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Casualties from errant bomb

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An errant U.S. bomb killed three U.S. soldiers and five opposition forces fighting with them near Kandahar on Wednesday, the Pentagon announced. Nineteen others were injured and evacuated to a Marine base.

Elsewhere in Afghanistan, anti-Taliban mujahedeen fighters were engaged with a large pocket of al Qaeda fighters Wednesday in the eastern part of the country and sources reported intense fighting Wednesday in Kandahar with the city's airport partially controlled by anti-Taliban ethnic Pashtun fighters.


The three U.S. soldiers with Special Operations and opposition forces were killed when a U.S. B-52 bomber missed its target north of Kandahar, Afghanistan, U.S. military officials said Wednesday. Helicopters were evacuating the 19 injured troops to the newly established Marine base south of Kandahar. (Full story)

Sources reported intense fighting Wednesday in Kandahar -- the largest remaining Taliban stronghold. Ethnic Pashtun fighters were pressing on, and sources said the airport is partially under the control of Pashtun fighters. (Full story)

Elsewhere in Afghanistan, anti-Taliban fighters were engaged with a large pocket of al Qaeda fighters Wednesday at the foothills of the Tora Bora mountains in the eastern part of the country, where suspected terrorist mastermind Osama bin Laden might be hiding, according to Hazrat Ali, head of security and police for the Eastern Alliance in Jalalabad. (Full story)

Meanwhile, delegates meeting in Bonn, Germany, have selected anti-Taliban commander Hamid Karzai to head an interim government in Afghanistan. A U.N. spokesman confirmed to CNN that the four Afghan factions at the Bonn meeting had approved a group of names to fill posts in the Cabinet that will run the country for the next six months. (Full story)

Hamid Karzai, the Pashtun tribal chief chosen to head the interim post-Taliban administration in Afghanistan, is unusually qualified to shoulder the huge task of trying to lead his war-torn country back to normal life. (Full story)

The U.N. refugee agency said that the number of Afghan refugees heading home from Iran has exceeded 24,000 people since the Taliban's hold on the western Afghan city of Herat was broken last month.

The United States is taking the first steps to re-establish diplomatic ties with Afghanistan now that Afghan opposition groups have agreed on a post-Taliban transitional government. (Full story)

  •  Summary

  •  Update

  •  Key questions

  •  Who's who

  •  Impact

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Who are the Northern Alliance and other key players in the political landscape of Afghanistan, and how could U.S. military intervention affect the balance of power there? (Click here for more)

Will the Taliban surrender or will they continue to fight, possibly launching a guerilla war out of Afghanistan's mountains? (Click here for more)

Where is Mullah Omar Mohammed, the spiritual leader of the Taliban?

What kind of government will replace the Taliban if the religious group is removed as the country's government? Will there be a U.N. or international peacekeeping force in Kabul? (Click here for more)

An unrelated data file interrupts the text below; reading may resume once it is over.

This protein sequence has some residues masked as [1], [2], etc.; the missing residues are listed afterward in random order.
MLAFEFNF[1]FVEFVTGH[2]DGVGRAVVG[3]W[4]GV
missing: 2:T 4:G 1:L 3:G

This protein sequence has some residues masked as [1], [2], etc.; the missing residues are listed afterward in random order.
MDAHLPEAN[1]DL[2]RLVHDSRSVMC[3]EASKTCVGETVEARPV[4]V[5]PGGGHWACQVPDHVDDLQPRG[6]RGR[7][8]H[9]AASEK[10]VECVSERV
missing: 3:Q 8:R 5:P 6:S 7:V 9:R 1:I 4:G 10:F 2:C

How long will the U.S.-led military campaign in Afghanistan last? (Click here for more)

What is the goal of the U.S. airstrikes over Afghanistan? What is the key to the mission's success? (Click here for more)

What is the White House doing to prevent al Qaeda from airing what it calls "propaganda" on U.S. media outlets? (Click here for more)


George W. Bush: U.S. president (Click here for more)

Osama bin Laden: A wealthy Saudi expatriate living in Afghanistan who U.S. authorities cite as one of the primary suspects in masterminding the attacks. (Click here for more)

Condoleezza Rice: U.S. national security adviser. (Click here for more)

Colin Powell: U.S. secretary of state. A former Army general, Powell also served as chairman of the Joint Chiefs of Staff during the 1991 Persian Gulf War. Click here for more. (Click here for more.)

Gen. Richard B. Myers: Chairman of the U.S. Joint Chiefs of Staff. (Click here for more)

Gen. Tommy Franks: Head of U.S. Central Command. (Click here for more)

Donald Rumsfeld: U.S. secretary of defense. (Click here for more)

The Taliban: A group of Islamic fundamentalists, mainly from Afghanistan's Pashtun ethnic group, which is the country's largest ethnic group. The Taliban that gained control of most of the country by 1997 and instituted an extreme form of Islamic law. (Click here for more)

Northern Alliance: A group of former mujahedeen fighters, mainly from minority ethnic groups that oppose the Taliban. (Click here for more)

George Robertson: NATO secretary-general and former British defense minister. (Click here for more)

George Tenet: CIA director. (Click here for more)


The military attacks that began October 7 mark the start of what the Bush administration says will be a lengthy struggle against terrorist organizations worldwide -- one that could take years.


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